How Ginger Baker Inspired Led Zeppelin’s ‘Four Sticks’
Although the lyrics to Led Zeppelin‘s “Four Sticks” don’t depict a fantastical, far-away battle, a very real struggle ensued during the song’s recording process.
The sixth track on Zep’s untitled fourth album was born out of a combination of iron will, brute force and a dash of arrogance. The Eastern-influenced raga-rock tune pushed the band members to the brink creatively and physically, as they muscled through constantly shifting time signatures and employed never-before-used playing techniques to commit the song to tape.
“Four Sticks” opens with Jimmy Page‘s entrancing, repetitive guitar riff before veering into a shimmering acoustic passage that’s fleshed out with John Paul Jones‘ cutting-edge VCS3 synthesizer, which had only been introduced two years earlier. The song fluctuates between 5/8 and 6/8 time signatures, which proved immensely difficult to nail in the studio. (The challenge had its upside: The band took a break from recording “Four Sticks” and, in their quest to blow off steam, accidentally concocted the classic “Rock and Roll,” which they would issue as a single with “Four Sticks” as the B-side.)
The breakthrough moment for “Four Sticks” came on Feb. 2, 1971, the day after drummer John Bonham went to the Lyceum in London to watch his hero, Ginger Baker, square off against jazz titan Elvin Jones in a highly publicized drum battle. Baker, the Cream and Blind Faith alum who was playing with Ginger Baker’s Air Force at the time, was not shy about asserting his own greatness or slagging off his musical peers, including Bonham. “Keith Moon? John Bonham? No, I wouldn’t put them in the same frame,” Baker once said. “They were drummers, but they weren’t in any way exceptional in my opinion.”
Criticism notwithstanding, Baker and Jones’ legendary drum battle lit a fire under Bonham, fueling his studio performance the following day. He sloshed back a can of Double Diamond beer, picked up two sets of drumsticks — inspiring the title “Four Sticks” — and proceeded to obliterate his kit.
Listen to Led Zeppelin’s ‘Four Sticks’
“We’d tried the number and he’d been playing it in a regular pattern. But we were gonna re-cut it [and] have another go at it,” Page told Mick Wall in his 2008 Zeppelin biography When Giants Walked the Earth. “[Bonzo] had been to see Ginger Baker’s Air Force and he came in and he was really hyped about it. He liked Ginger Baker but he was like, ‘I’ll show him!’ And he came in and he picked up the four sticks and that’s it, we just did two takes of it. Because that’s all we could sort of manage. But it’s astonishing what he’s doing. He’d never employed that style of playing before. I can’t even remember what it was called, what the working title was. But it was sure as hell ‘Four Sticks’ after that. Bonzo just took it into another stratosphere.”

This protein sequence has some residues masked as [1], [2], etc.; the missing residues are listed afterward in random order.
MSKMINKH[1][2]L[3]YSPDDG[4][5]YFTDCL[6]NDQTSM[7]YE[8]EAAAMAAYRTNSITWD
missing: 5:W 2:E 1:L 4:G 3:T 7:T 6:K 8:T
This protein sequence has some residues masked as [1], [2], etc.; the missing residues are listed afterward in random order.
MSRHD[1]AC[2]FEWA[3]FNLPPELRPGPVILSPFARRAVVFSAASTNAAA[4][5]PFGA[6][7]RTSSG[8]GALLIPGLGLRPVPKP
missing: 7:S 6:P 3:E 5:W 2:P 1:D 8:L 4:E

Led Zeppelin only attempted “Four Sticks” in concert once, on May 3, 1971 at the K.B. Hallen in Copenhagen. (“We’ll try something we’ve never done before,” Robert Plant prefaced the performance. “There’s every chance that we will fall apart.”) Early the next year, as they returned from an Australian tour, Page and Plant sojourned in Mumbai, India (formerly known as Bombay), where they linked up with the Bombay Symphony Orchestra to record new versions of “Four Sticks” and the Led Zeppelin III cut “Friends.”
“I had a contact via Ravi Shankar and was put onto somebody who got the musicians together,” Page told Wall. “We went to a studio and all they had was a Revox [reel-to-reel tape recorder]. But the musicians were so fast! In fact, ‘Four Sticks’ was difficult for them because there were lots of changes in the timings. But we also did ‘Friends’ and that was astonishing. I had given them a sort of reward of a bottle of scotch after we’d done ‘Friends,’ cos all we were gonna try was the one number. And they’d all had a tipple and I think they fell apart a bit.”
Listen to Led Zeppelin’s ‘Four Sticks’ With the Bombay Symphony Orchestra
Page confessed that even though he’d always dreamed of recording with a symphony orchestra, he had no idea how he and Plant would pull off the endeavor. “It was purely an experiment to see how we would get on recording like that,” he said. “One of the things that we always wanted to do was to actually go around doing concerts in places like that and Cairo, going all the way through Asia. Well, the closest we ever got to it was going to Bombay. George Harrison had done the things he did with the Beatles but no one had actually worked with any of the musicians from India, got a proper orchestra together. It would have been great.”
Page and Plant would unearth “Four Sticks” decades later on their 1994 No Quarter: Jimmy Page and Robert Plant Unledded album and ensuing 1995-96 world tour. Plant has kept the song in his solo repertoire as well, performing it live as recently as 2018. Led Zeppelin finally released the Bombay Symphony Orchestra version of “Four Sticks,” renamed “Four Hands,” on the 2015 reissue of their Coda compilation. The sublime, hypnotic performance further demonstrates the breadth of Led Zeppelin’s influences and their constant quest to expand their sound on their path to becoming the biggest rock band in the world.
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Counting down every canonical Led Zeppelin album, from worst (relatively speaking, of course) to best.